M 11/22 Discussion — Presentations. Due: Linear algebra & SS11

W 11/24 Discussion — More presentations (on any problem set)

M 11/29 Discussion — Presentation of Putnam 2019 problems

W 12/1 Discussion — Presentations of Putnam 2020 problems

Saturday 12/4 Putnam Competition

M 12/6 Discussion — Presentations of Putnam 2021 A problems

W 12/8 Discussion — Presentations of Putnam 2021 B problems
Homework
Each problem set contains a (sometimes long) list of problems on a specific topic. You are encouraged to work on as many as you like, but only hand in your six best solutions (do not submit more than six):
 At least 4 problems should be from the topic set
 Do not hand in supplementary problems rated strictly less than [2]; these are too easy.
 For multipart problems, you may decide what counts as “one solution”, as long as it is reasonable (i.e., not too trivial).
 After each homework is due, you are allowed and encouraged to discuss your solutions on Piazza (link in Canvas).
If you wish to get a head start on later problem sets, you can check out the material from previous semesters (see links at the bottom). This year’s problem sets will likely be mostly the same, although there could be minor changes and renumbering.
Submission
 Begin each solution on a new page.
 Homework must be submitted on Gradescope (accessible from Canvas) by 1pm, before the beginning of the class meeting, preferably earlier.
 Submission may be carefully handwritten or typed (illegible submissions are unacceptable).
 Homework will be graded similarly to the Putnam competition.
 Problems range widely in difficulty. You are encouraged to challenge yourself and put your best foot forward.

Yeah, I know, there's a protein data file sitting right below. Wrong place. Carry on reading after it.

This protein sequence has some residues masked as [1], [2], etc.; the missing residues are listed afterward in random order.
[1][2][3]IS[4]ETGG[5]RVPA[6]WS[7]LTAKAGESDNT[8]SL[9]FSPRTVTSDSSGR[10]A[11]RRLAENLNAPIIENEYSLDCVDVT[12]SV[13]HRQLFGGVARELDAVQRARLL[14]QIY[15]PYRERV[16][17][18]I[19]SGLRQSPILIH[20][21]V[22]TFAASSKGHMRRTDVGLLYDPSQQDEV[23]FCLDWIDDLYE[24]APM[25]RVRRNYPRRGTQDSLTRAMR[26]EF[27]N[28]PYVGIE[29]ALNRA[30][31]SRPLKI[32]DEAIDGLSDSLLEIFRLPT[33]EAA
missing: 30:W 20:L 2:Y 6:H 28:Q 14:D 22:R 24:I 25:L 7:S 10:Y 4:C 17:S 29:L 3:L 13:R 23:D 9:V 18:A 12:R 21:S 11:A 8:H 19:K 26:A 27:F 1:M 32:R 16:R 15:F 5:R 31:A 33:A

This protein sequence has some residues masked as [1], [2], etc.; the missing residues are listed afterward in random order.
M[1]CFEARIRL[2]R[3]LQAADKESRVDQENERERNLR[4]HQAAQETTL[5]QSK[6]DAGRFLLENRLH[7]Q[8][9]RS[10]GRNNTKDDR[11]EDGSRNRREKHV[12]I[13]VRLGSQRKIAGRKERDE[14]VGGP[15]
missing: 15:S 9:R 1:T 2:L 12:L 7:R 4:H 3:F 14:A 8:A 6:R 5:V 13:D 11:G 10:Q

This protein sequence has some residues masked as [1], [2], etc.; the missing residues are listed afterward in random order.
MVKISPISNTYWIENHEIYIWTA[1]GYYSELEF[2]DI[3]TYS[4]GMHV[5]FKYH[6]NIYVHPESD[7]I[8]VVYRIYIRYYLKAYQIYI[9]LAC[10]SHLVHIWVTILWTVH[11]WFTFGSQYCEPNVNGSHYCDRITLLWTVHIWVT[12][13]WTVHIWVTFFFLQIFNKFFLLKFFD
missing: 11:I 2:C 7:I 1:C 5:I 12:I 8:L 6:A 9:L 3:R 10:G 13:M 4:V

Do not worry if a problem set covers an area of mathematics you have not yet formally learned (e.g., algebra, analysis). Try your best. Don’t be afraid to learn new things on the fly. “Fake it till you make it.”
 Nonregistered students may not hand in solutions.
Late policy
 Late submissions will not be accepted without a valid excuse.
 If you need an extension for valid excuses (e.g., unanticipated health or family issues), please email the UAs and me in advance or have S^{3} send us a message. Let us know how many days extension you need.
 My policy is to not grant extension based on forseeable circumstances including other academic workload, extracurriculars, and poor study habits.
Collaborations
 You are encouraged to first work on the homework problems yourself before seeking collaboration.
 Meaningful collaboration is allowed if it helps with your learning (e.g., solving a problem together)
 Unacceptable practices include: “dividing up” the problems among a group and then distributing the solutions; asking for a solution from a friend.
 You must write up your own solutions.
 Pset partners — a tool for finding problem set collaborators (MIT Touchstone required)
Acknowledging collaborators and sources
It is required to acknowledge your sources (even if you worked independently)
 At the beginning of the submission for each problem, write Collaborators and sources: followed by a list of collaborators and sources consulted (people, books, papers, websites, software, etc.), or write none if you did not use any such resources.
 Failure to acknowledge will result in an automatic 1pt penalty per problem.
 Acceptable uses of resources include: looking up a standard theorem/formula/technique; using Wolfram Alpha/Mathematica/Python for a calculation
 You may NOT intentionally look up (or ask from others) solutions to homework problems prior to solving the problems yourselves. Once you have solved a problem, it is fine to seek and learn alternate solutions.
Intentional violations of the above policies may be considered academic dishonesty/misconduct.
Additional resources
You may find the following optional resources helpful for additional preparation. Some resources may be available electronically from MIT Library.
Previous Putnam problems and solutions
 Putnam archive by Kedlaya
 The William Lowell Putnam Mathematical Competition 1985–2000: Problems, Solutions and Commentary by Kedlaya, Poonen, and Vakil
Additional books helpful for preparation
 ProblemSolving Through Problems by Larson
 Putnam and Beyond by Gelca and Andreescu